To not want a minute by minute account of Kate's pregnancy and little sympathy for her.

(512 Posts)
babbas Mon 03-Dec-12 21:15:03

She's rich, she has all the support in the world and will have no cooking, cleaning, vocational work or responsibilities. I really really really do not want to have daily updates on her condition or her pregnancy for the next nine months! It's so typical of everything she stands for that they have already announced she will have to be on rest for the foreseeable future. As opposed to doing what exactly??!

My best friend had HG and lost a stone in 8 days. She went to hospital and was told to pull her herself together as most women had morning sickness. No time off work, no help whatsoever.

sue52 Thu 06-Dec-12 15:08:21

eek, rudeness

squoosh Thu 06-Dec-12 15:30:33

Prince Andrew is the pits, I get the feeling even the Royals think so too.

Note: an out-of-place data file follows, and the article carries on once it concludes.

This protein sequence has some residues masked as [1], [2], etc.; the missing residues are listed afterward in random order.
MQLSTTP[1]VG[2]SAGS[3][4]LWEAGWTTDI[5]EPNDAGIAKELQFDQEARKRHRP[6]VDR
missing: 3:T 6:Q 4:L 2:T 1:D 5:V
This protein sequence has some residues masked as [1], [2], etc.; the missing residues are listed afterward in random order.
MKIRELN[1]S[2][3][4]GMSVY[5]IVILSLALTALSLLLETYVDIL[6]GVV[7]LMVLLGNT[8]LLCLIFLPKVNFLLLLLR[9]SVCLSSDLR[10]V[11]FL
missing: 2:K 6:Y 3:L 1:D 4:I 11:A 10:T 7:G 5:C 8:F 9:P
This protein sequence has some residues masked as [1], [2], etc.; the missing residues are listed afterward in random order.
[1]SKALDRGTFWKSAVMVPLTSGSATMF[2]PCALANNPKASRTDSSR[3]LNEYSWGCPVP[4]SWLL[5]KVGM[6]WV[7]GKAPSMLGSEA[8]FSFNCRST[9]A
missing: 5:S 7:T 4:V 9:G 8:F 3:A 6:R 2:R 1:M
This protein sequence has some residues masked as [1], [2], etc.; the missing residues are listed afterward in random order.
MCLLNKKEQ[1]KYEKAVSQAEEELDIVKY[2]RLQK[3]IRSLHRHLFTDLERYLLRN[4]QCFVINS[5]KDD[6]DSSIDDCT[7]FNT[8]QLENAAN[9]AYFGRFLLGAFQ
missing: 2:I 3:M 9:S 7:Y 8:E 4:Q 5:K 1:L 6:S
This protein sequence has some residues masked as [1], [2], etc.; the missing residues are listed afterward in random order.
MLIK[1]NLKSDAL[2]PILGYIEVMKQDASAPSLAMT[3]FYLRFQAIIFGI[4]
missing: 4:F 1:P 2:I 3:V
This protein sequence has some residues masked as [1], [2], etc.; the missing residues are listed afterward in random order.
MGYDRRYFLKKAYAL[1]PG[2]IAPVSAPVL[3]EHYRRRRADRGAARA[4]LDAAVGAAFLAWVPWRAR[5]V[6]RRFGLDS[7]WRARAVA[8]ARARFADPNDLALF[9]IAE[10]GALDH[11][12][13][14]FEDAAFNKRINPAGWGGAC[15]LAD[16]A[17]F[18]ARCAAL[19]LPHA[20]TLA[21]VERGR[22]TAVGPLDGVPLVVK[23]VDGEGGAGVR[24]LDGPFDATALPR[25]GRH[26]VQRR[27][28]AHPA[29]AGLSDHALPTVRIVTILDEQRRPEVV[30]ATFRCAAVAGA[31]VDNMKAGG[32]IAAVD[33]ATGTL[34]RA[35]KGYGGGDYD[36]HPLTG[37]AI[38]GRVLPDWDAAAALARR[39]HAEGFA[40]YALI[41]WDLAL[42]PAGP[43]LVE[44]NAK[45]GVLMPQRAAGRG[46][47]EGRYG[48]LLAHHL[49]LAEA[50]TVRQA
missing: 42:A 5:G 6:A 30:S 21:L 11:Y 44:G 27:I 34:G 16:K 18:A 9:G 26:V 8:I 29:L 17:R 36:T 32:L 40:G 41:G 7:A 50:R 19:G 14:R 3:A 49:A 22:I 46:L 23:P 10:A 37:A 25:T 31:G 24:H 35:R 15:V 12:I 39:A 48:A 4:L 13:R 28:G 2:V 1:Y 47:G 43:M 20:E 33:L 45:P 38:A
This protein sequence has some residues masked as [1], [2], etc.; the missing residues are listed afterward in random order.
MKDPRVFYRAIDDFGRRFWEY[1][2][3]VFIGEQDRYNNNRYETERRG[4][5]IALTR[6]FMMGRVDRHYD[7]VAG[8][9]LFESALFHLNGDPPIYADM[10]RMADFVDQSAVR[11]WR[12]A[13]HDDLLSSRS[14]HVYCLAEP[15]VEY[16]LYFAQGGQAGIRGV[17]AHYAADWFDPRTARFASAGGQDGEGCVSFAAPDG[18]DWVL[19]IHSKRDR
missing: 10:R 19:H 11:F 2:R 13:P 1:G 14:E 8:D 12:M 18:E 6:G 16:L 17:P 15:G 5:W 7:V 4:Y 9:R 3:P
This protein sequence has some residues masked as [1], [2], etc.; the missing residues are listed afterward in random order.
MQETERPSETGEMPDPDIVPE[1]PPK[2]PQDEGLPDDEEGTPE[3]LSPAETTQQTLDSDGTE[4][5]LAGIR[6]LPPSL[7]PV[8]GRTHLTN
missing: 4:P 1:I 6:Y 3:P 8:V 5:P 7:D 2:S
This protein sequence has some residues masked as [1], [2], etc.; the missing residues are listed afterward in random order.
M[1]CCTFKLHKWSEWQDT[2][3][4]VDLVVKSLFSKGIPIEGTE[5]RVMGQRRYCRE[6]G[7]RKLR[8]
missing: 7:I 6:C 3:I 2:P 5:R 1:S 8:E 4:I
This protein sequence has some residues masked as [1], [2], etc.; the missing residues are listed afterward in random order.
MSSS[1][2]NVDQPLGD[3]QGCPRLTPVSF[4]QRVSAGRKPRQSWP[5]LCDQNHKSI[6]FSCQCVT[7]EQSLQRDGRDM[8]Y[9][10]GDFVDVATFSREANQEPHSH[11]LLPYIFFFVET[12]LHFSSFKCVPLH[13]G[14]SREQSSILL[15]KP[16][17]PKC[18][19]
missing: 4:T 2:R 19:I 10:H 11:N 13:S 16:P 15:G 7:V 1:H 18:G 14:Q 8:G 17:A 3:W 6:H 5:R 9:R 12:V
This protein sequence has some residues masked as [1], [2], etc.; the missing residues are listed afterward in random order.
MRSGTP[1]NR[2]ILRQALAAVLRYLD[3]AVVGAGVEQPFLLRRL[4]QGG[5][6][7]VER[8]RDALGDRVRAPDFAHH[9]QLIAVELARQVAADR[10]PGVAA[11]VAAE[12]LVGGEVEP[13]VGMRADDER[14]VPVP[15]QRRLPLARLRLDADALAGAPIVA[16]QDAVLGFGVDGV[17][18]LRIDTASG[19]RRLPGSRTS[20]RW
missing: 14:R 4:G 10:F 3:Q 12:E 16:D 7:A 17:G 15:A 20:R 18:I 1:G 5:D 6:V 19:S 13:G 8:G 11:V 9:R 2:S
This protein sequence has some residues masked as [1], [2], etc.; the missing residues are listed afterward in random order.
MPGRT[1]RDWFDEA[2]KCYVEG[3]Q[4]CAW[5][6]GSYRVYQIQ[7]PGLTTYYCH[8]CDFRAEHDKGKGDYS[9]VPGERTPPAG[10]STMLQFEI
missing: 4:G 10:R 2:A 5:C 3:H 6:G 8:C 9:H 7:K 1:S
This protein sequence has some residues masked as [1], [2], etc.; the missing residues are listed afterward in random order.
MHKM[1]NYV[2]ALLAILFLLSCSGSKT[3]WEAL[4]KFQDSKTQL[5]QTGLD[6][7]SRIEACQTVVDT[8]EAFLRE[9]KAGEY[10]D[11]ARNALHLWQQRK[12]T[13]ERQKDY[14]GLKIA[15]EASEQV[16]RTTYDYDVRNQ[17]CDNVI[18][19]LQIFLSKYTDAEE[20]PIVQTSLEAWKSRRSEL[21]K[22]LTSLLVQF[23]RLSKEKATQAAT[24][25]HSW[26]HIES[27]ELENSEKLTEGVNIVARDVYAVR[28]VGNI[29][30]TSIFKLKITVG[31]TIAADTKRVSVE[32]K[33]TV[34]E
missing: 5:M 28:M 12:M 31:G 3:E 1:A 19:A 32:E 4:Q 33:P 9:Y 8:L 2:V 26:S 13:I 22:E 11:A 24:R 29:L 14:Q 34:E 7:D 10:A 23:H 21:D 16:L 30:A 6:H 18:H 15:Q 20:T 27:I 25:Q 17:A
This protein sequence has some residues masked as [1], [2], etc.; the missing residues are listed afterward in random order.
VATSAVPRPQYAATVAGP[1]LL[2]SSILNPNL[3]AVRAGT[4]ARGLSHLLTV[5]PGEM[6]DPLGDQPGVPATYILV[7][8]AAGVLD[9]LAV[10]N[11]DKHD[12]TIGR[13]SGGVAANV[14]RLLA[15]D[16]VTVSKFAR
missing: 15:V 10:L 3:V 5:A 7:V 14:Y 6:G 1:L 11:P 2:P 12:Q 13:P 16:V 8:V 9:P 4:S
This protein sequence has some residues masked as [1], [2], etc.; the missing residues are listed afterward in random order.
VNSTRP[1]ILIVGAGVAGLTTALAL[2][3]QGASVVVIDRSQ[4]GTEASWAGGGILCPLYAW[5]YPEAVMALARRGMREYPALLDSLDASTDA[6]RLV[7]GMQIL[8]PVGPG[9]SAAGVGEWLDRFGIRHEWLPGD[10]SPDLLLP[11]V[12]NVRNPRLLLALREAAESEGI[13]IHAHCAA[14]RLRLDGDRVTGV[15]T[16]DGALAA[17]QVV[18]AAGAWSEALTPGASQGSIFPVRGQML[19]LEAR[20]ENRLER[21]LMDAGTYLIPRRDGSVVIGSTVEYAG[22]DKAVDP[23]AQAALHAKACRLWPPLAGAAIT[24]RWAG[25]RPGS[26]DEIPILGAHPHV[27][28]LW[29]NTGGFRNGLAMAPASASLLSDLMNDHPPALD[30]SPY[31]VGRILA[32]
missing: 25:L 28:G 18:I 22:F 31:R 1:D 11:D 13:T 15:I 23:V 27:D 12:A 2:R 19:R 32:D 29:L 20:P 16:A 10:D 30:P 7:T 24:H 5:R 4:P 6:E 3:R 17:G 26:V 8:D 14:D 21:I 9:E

Yellowtip Thu 06-Dec-12 19:49:50

Longtalljosie well you got the jist, despite my bad typing.

But it wasn't rude of Anne in the context particularly, I guess you had to be there. The officer's wife in question was the female version of Mr Collins, only worse (quite markedly worse). Anne sensibly wanted to spend time with the soldiers far more than she did with the officers. Let alone creepy crawly officers wives.

Hence my vote. The kids didn't mind, they just wanted to play, not wave silly flags.

Yellowtip Thu 06-Dec-12 20:02:11

LtEve I swore a similar oath when I joined the Brownies as a Twyleth Teg, way back. I haven't officially renounced that oath. I had to swear it whilst putting my hand on a papier mache mushroom so I guess it was intended to mean something too? But it didn't affect my behaviour or mould my views. it was just what you had to do to be eligible for the job. A tick list thing.

But as an army wife, I swore no oath. Overwhelmingly though, when it came to a visit, the officers wives were as eye wateringly obsequious as their DHs. Unreal.